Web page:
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Rusty Patched Bumblebee Newest Species On Endangered List


The second bee species in the U.S. has been declared endangered.

The U.S. Fish and Wildlife Service announced earlier this week it added the rusty patched bumblebee to the Endangered Species list. Once a species that thrived along the East Coast and in the Midwest, the number of rusty patched bumblebee colonies have fallen by almost 87 percent in the last 20 years. Now it's the second bee in the U.S. to be protected under federal law.

Saddened by that news? That's understandable. But it's actually good news for the rusty patched bumblebee and other rapidly declining bee species.

"Obviously, it's sad that anything has to get on the endangered list, but this really provides a great opportunity," said Dennis vanEngelsdorp, a University of Maryland-based bee expert. "When you're talking about saving the bumblebees, what you're really talking about is saving the community."

The cause of the sharp decrease in bee numbers isn't certain, but scientists believe disease, pesticide exposure, habitat loss, climate change, and other factors are to blame.

The Portland-based Xerces Society for Invertebrate Conservation, which petitioned the government to list the rusty patched bumblebee as endangered, says the bumblebee's decline probably may also be caused by the spread of bacteria or viruses from commercially raised bumblebees to those in the wild.

Dwindling bee numbers isn't news, nor is the evidence that the absence of bees threatens both biodiversity and the global food supply. A study last year from a group associated with the United Nations warned that an increasing number of species that aid the growth of hundreds of billions of dollars' worth of food each year face extinction.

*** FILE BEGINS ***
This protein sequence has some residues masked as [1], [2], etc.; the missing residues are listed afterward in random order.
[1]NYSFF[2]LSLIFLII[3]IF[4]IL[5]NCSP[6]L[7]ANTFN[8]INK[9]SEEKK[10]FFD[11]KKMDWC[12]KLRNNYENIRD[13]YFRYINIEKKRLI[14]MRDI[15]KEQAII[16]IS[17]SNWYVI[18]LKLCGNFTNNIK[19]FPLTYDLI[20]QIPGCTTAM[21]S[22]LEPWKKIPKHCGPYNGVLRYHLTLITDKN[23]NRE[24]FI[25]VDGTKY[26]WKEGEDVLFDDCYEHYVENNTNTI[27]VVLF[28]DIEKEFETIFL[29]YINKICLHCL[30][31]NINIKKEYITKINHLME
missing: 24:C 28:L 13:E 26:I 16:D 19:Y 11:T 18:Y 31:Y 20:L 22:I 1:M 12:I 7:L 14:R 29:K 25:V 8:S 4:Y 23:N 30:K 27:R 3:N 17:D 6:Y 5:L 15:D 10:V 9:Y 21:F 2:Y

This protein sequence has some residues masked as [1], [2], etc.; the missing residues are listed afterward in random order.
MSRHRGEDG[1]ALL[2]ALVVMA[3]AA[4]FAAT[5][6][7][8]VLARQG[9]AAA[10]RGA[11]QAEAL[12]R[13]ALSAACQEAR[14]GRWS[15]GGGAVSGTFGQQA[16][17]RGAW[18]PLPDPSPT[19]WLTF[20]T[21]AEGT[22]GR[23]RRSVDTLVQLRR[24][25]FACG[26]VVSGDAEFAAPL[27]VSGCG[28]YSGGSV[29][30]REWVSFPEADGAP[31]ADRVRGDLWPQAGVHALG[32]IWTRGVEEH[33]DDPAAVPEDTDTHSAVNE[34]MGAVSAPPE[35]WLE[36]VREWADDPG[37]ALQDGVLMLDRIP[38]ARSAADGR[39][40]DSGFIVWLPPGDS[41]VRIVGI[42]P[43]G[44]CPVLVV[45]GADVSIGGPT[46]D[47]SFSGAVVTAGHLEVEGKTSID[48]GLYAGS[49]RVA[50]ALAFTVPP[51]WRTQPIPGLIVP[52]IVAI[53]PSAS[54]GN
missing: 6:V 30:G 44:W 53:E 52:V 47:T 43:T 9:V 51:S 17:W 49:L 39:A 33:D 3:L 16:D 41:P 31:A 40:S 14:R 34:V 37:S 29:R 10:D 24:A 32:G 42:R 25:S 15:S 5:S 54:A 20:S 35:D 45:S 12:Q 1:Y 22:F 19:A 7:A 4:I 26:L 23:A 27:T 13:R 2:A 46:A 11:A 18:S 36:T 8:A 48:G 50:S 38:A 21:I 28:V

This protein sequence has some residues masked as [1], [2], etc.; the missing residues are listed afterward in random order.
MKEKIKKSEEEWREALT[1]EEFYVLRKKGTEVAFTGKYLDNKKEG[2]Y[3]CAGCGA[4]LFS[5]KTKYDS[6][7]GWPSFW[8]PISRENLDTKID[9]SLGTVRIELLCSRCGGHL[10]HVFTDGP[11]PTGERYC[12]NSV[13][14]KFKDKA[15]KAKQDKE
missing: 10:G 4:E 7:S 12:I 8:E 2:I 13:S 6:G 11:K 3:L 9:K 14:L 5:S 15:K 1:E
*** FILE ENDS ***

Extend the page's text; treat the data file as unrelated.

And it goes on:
Despite a U.S. government strategy to save the bees, seven species of the yellow-faced bees in Hawaii were the first ever bee species declared endangered in the U.S. last year.

Three other bee species – Franklin's bumblebee, the western bumblebee, and the yellow-banded bumblebee – may also be added to the endangered species list in the coming months.

Rebecca Riley, senior attorney with the Xerces Society, says listing bee species as endangered is "the best – and probably last – hope" for their survival.

Read More:

  • Rusty Patched Bumblebee Declared Endangered (ABC News)
  • Rusty patched bumblebee becomes endangered, a first in the U.S. (Chicago Tribune)
  • A Bumblebee Gets New Protection on Obama's Way Out (New York Times)

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